The opposite can be true as well. Some BBQ joints will get a reputation of having flavorless, dry meat. This comes from reheating or reserving the previous days product.
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Unread 09-26-2013, 10:52 AM   #23
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Arlin I ask with the utmost respect (meaning I'm not try'n to be a wise ass or doubt what you are saying), but how does a place close shop b/c they sell out everyday? Sounds like Yogi Berra "Nobody goes there anymore. It's too crowded."

To correct this issue create more product to keep up with the demand or raise the prices. Perhaps the prices were too low.

Quote:
Originally Posted by Arlin_MacRae View Post
We had a new BBQ joint open up in town that served really, really good BBQ, but they consistently ran out of food in the middle of, or just before, dinner time. In less than six months they're just about done, and it's sad.
The point I'm making is make sure you've got the capacity to cook and hold food so you have something to serve when people start lining up to eat your food.
Good luck!!!
Arlin
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Unread 09-30-2013, 12:14 AM   #24
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Great Advice !!!
This is what your getting into if your selling to the public..
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Quote:
Originally Posted by Bbq Bubba View Post
The short answer is that you can't start small and expect to do anything but lose money.
You need permits for the mkt. which will require a large expense for everything they require.
You need liability insurance.
You need smokers large enough to cook AND hold product while its sold.
When i began i had a licensed trailer, a Lang 84 and everything in between that required me to be legal. ANYTHING but starting small.

Cook for friends and family and do some off the books catering to get your feet wet and then decide if your ready to make the next step.
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Unread 09-30-2013, 08:55 AM   #25
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You tell the health department what they want to hear, not what you're doing. ;)
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Unread 09-30-2013, 05:51 PM   #26
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You tell the health department what they want to hear, not what you're doing. ;)
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Unread 09-30-2013, 08:07 PM   #27
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I'm sort of in the same boat. They're opening up this chicken processing plant in Texas in the near future, and I'm really tempted to work there. Tired of all this sitting on my ass typing at the keyboard for my paycheck. Also tired of Skyping for hours out of the freaking day for 'meetings.' It's not a farking meeting, it's a damn Skype conference. Don't tell me it's a meeting. I don't get to sit in my boxers at a real meeting. Wanna actually talk to people. Plus I miss cutting things off of other things, and getting paid for it.
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Unread 09-30-2013, 11:43 PM   #28
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Quote:
Originally Posted by gaspipe1 View Post
Arlin I ask with the utmost respect (meaning I'm not try'n to be a wise ass or doubt what you are saying), but how does a place close shop b/c they sell out everyday? Sounds like Yogi Berra "Nobody goes there anymore. It's too crowded."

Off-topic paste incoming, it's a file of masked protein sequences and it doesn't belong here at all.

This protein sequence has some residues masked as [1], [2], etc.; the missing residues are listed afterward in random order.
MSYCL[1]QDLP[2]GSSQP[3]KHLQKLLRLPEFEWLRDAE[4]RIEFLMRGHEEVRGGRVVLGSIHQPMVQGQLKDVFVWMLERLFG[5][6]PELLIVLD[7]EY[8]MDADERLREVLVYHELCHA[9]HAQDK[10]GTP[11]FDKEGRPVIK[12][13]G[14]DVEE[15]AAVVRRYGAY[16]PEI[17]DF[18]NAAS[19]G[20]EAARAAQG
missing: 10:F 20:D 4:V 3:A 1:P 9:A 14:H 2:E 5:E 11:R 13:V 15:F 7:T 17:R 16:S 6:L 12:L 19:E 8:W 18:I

To correct this issue create more product to keep up with the demand or raise the prices. Perhaps the prices were too low.
This can happen if a place does not have the reputation to make getting the food desirable. If you can gain the reputation of being something worth having, and sacrificing at any cost to get, then you can stay in business. But, if you are selling out before dinner consistently, then people will stop coming. Eventually, you no longer sell out, but, you can't draw people back to your restaurant.

This is actually far more common in the restaurant business than you might think. People who do not have the capital, or experience, have a great product, but, cannot deliver is consistently. The market will work away from you. Now, you could talk Franklin's, or any number of older establishments, but, the older places had great reputations. Franklin's, quite honestly, went viral. He managed both his pits and his press in such a way, that people came to desire his product beyond what reason would dictate.

I would add, that some restaurants simply cannot scale up, either because the owner's do not want to allocate responsibility, or their building does not allow for growth. These are real issues, especially if you create a situation where the food is hard to get.
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Unread 10-01-2013, 12:11 AM   #29
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You need a bigger cooker.
You will always need a bigger cooker. Whatever you were planing on buying, get the next biggest size. I started with a medium Spicewine and needed a Large within the 1st year.

One thing you could hypothetically use to your advantage: HD Inspectors have no idea how long it takes to cook a brisket or a pork butt. They also don't come to your house to see if you are cooking there. I'm not telling you what to do. Just sharing a few facts.

Everyone says to get insurance. I disagree.

Get MORE Insurance.
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Unread 10-01-2013, 12:30 AM   #30
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Quote:
Originally Posted by FlavorSavor View Post
You tell the health department what they want to hear, not what you're doing. ;)

"One thing you could hypothetically use to your advantage: HD Inspectors have no idea how long it takes to cook a brisket or a pork butt. They also don't come to your house to see if you are cooking there. I'm not telling you what to do. Just sharing a few facts."


I've heard this a few times Let's say the earliest time you can get into the event is to set up by is 8am and you have your cook time down to 7/8 hours just have that much pre cooked to cover you til 4/5pm. You'd still be cooking on sight for the most part.

EDIT: For some reason the quotes went away from Bigmista's statement???

Last edited by mikeleonard81; 10-01-2013 at 12:32 AM.. Reason: Quotes went away